The detail of a pendok on a keris in Marco's collection:- yes, we can find this motif spread over keris, and other art work, from many places in Indonesia, most especially so in modern work.

One thing that could be considered in deciding if we are looking at a Madurese or a Balinese keris is the physical size of the keris concerned.

Balinese keris are worn with the gandar tucked into the top of the sarung at the back, and the handle standing above shoulder height.

Madurese keris are worn tucked into the setagen around the waist.

A Balinese keris in its wrongko is normally long enough to allow projection above the wearer`s shoulder, a Madurese keris is about the same size as most Javanese keris, designed to be worn at the waist.

After looking at these images, I don`t think I have seen anything that will alter my present opinion, but if I were to handle any of these keris---except the "Surakarta" one--- I could well have some doubts raised in my mind.

What I would be looking at would be the way in which the pendok was fabricated, I would be looking at blade origin, I would be looking at handle and wrongko atasan form, I would be looking at the uwer, and I would be looking at the way in which the keris was designed to be worn.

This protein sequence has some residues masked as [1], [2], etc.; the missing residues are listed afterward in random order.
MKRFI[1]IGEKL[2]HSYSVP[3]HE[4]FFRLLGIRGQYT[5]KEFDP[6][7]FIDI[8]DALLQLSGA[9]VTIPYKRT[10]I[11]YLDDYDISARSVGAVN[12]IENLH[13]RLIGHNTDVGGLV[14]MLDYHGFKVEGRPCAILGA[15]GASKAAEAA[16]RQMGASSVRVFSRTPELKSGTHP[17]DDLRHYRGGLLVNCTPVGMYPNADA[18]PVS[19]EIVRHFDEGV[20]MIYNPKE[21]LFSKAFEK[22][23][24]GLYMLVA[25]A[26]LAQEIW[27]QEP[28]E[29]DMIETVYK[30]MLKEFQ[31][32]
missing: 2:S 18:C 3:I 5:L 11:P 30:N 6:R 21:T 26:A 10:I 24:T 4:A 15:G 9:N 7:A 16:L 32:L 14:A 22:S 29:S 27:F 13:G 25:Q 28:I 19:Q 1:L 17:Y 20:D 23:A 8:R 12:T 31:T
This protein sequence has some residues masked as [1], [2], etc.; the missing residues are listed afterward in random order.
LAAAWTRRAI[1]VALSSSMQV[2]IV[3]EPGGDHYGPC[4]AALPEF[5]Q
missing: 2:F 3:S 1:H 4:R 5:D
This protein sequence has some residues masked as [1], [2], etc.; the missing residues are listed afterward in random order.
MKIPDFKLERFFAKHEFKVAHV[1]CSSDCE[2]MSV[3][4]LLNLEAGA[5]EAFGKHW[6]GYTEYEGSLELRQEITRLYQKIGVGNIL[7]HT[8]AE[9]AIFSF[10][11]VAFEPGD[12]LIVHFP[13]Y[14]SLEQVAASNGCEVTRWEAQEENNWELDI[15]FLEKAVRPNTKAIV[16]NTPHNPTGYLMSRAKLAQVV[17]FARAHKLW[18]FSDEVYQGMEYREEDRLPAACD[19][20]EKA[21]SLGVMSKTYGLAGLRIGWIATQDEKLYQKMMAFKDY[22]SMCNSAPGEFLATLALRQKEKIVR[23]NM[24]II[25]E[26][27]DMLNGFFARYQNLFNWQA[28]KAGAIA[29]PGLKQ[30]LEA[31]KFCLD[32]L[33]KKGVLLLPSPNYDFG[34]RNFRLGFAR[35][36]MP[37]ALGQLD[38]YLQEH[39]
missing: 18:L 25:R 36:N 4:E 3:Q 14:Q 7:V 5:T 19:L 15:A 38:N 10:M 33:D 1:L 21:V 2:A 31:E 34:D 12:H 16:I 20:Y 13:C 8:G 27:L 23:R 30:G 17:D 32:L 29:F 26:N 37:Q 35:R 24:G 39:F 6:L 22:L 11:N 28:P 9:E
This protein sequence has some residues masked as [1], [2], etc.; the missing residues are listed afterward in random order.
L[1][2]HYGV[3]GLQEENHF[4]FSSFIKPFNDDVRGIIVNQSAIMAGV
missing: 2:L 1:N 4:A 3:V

In the Mangkunegaraan Palace Musium in Solo there is a display of Balinese keris.

These keris belonged to mercenaries from Bali employed as guards by one of the past Mangkunegaras.

The dress on these keris---all of which have Balinese blades--- is neither Balinese nor Solonese. It is a sort of cross between a Solo gayam and a Bali gayam, and not at all dissimilar to the basic form of the Bali/Madura wrongko.It is in fact a unique dress style, which I would tend to call Bali/Mangkunegaraan.
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Old 4th October 2006, 11:12 AM   #41
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Thanks Alan for your interesting response
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Old 17th March 2011, 08:32 AM   #42
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Up!

Is this not a classic?

Thanks,

J.
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Old 29th December 2012, 01:42 PM   #43
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By searching through old threads I stumbled about this one and have to add some Madura sheaths.